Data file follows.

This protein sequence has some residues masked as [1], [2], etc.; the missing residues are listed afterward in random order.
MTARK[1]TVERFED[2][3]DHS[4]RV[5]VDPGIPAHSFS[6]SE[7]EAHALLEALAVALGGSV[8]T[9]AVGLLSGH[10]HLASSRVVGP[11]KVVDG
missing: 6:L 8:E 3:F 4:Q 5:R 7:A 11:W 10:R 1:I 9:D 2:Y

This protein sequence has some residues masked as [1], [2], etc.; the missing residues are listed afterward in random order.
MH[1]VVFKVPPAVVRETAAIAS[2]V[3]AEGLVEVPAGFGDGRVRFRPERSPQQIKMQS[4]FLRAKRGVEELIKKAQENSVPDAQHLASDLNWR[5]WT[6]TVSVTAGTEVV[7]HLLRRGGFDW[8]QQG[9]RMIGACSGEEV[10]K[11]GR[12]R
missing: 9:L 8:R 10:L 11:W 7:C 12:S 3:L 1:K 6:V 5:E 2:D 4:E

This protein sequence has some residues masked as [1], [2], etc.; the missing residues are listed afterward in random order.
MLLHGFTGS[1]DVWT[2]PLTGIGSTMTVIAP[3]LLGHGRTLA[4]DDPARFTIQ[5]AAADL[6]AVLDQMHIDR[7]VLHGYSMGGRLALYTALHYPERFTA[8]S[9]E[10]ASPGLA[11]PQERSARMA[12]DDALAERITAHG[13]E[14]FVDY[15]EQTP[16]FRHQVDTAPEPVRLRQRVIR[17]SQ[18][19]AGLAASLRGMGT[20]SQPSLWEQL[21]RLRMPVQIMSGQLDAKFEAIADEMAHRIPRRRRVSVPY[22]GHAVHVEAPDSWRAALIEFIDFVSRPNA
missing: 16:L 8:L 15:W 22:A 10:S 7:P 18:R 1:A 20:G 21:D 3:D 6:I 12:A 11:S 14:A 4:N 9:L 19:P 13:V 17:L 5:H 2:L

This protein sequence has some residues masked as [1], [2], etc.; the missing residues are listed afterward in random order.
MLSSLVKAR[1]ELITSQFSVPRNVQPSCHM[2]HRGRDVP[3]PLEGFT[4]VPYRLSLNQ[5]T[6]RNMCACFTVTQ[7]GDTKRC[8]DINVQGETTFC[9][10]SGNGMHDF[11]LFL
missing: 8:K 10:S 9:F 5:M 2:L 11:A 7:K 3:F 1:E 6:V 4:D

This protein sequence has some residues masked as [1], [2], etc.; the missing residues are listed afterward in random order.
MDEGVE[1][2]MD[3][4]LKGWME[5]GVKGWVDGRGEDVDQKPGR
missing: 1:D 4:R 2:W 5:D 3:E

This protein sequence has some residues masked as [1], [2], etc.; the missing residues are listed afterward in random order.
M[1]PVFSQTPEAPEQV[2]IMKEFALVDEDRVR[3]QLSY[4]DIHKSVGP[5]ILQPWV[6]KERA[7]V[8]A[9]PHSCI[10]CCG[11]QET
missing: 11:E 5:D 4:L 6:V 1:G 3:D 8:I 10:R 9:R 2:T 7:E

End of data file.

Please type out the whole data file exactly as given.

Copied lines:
This protein sequence has some residues masked as [1], [2], etc.; the missing residues are listed afterward in random order.
MTARK[1]TVERFED[2][3]DHS[4]RV[5]VDPGIPAHSFS[6]SE[7]EAHALLEALAVALGGSV[8]T[9]AVGLLSGH[10]HLASSRVVGP[11]KVVDG
missing: 6:L 8:E 3:F 4:Q 5:R 7:A 11:W 10:R 1:I 9:D 2:Y

This protein sequence has some residues masked as [1], [2], etc.; the missing residues are listed afterward in random order.
MH[1]VVFKVPPAVVRETAAIAS[2]V[3]AEGLVEVPAGFGDGRVRFRPERSPQQIKMQS[4]FLRAKRGVEELIKKAQENSVPDAQHLASDLNWR[5]WT[6]TVSVTAGTEVV[7]HLLRRGGFDW[8]QQG[9]RMIGACSGEEV[10]K[11]GR[12]R
missing: 9:L 8:R 10:L 11:W 7:C 12:S 3:L 1:K 6:V 5:E 2:D 4:E

This protein sequence has some residues masked as [1], [2], etc.; the missing residues are listed afterward in random order.
MLLHGFTGS[1]DVWT[2]PLTGIGSTMTVIAP[3]LLGHGRTLA[4]DDPARFTIQ[5]AAADL[6]AVLDQMHIDR[7]VLHGYSMGGRLALYTALHYPERFTA[8]S[9]E[10]ASPGLA[11]PQERSARMA[12]DDALAERITAHG[13]E[14]FVDY[15]EQTP[16]FRHQVDTAPEPVRLRQRVIR[17]SQ[18][19]AGLAASLRGMGT[20]SQPSLWEQL[21]RLRMPVQIMSGQLDAKFEAIADEMAHRIPRRRRVSVPY[22]GHAVHVEAPDSWRAALIEFIDFVSRPNA
missing: 16:L 8:L 15:W 22:A 10:S 7:P 18:R 1:A 20:G 21:D 3:D 6:I 12:A 11:S 14:A 4:N 9:L 19:P 13:V 17:L 5:H 2:L

This protein sequence has some residues masked as [1], [2], etc.; the missing residues are listed afterward in random order.
MLSSLVKAR[1]ELITSQFSVPRNVQPSCHM[2]HRGRDVP[3]PLEGFT[4]VPYRLSLNQ[5]T[6]RNMCACFTVTQ[7]GDTKRC[8]DINVQGETTFC[9][10]SGNGMHDF[11]LFL
missing: 8:K 10:S 9:F 5:M 2:L 11:A 7:K 3:F 1:E 6:V 4:D

This protein sequence has some residues masked as [1], [2], etc.; the missing residues are listed afterward in random order.
MDEGVE[1][2]MD[3][4]LKGWME[5]GVKGWVDGRGEDVDQKPGR
missing: 1:D 4:R 2:W 5:D 3:E

This protein sequence has some residues masked as [1], [2], etc.; the missing residues are listed afterward in random order.
M[1]PVFSQTPEAPEQV[2]IMKEFALVDEDRVR[3]QLSY[4]DIHKSVGP[5]ILQPWV[6]KERA[7]V[8]A[9]PHSCI[10]CCG[11]QET
missing: 11:E 5:D 4:L 6:V 1:G 3:D 8:I 10:R 9:R 2:T 7:E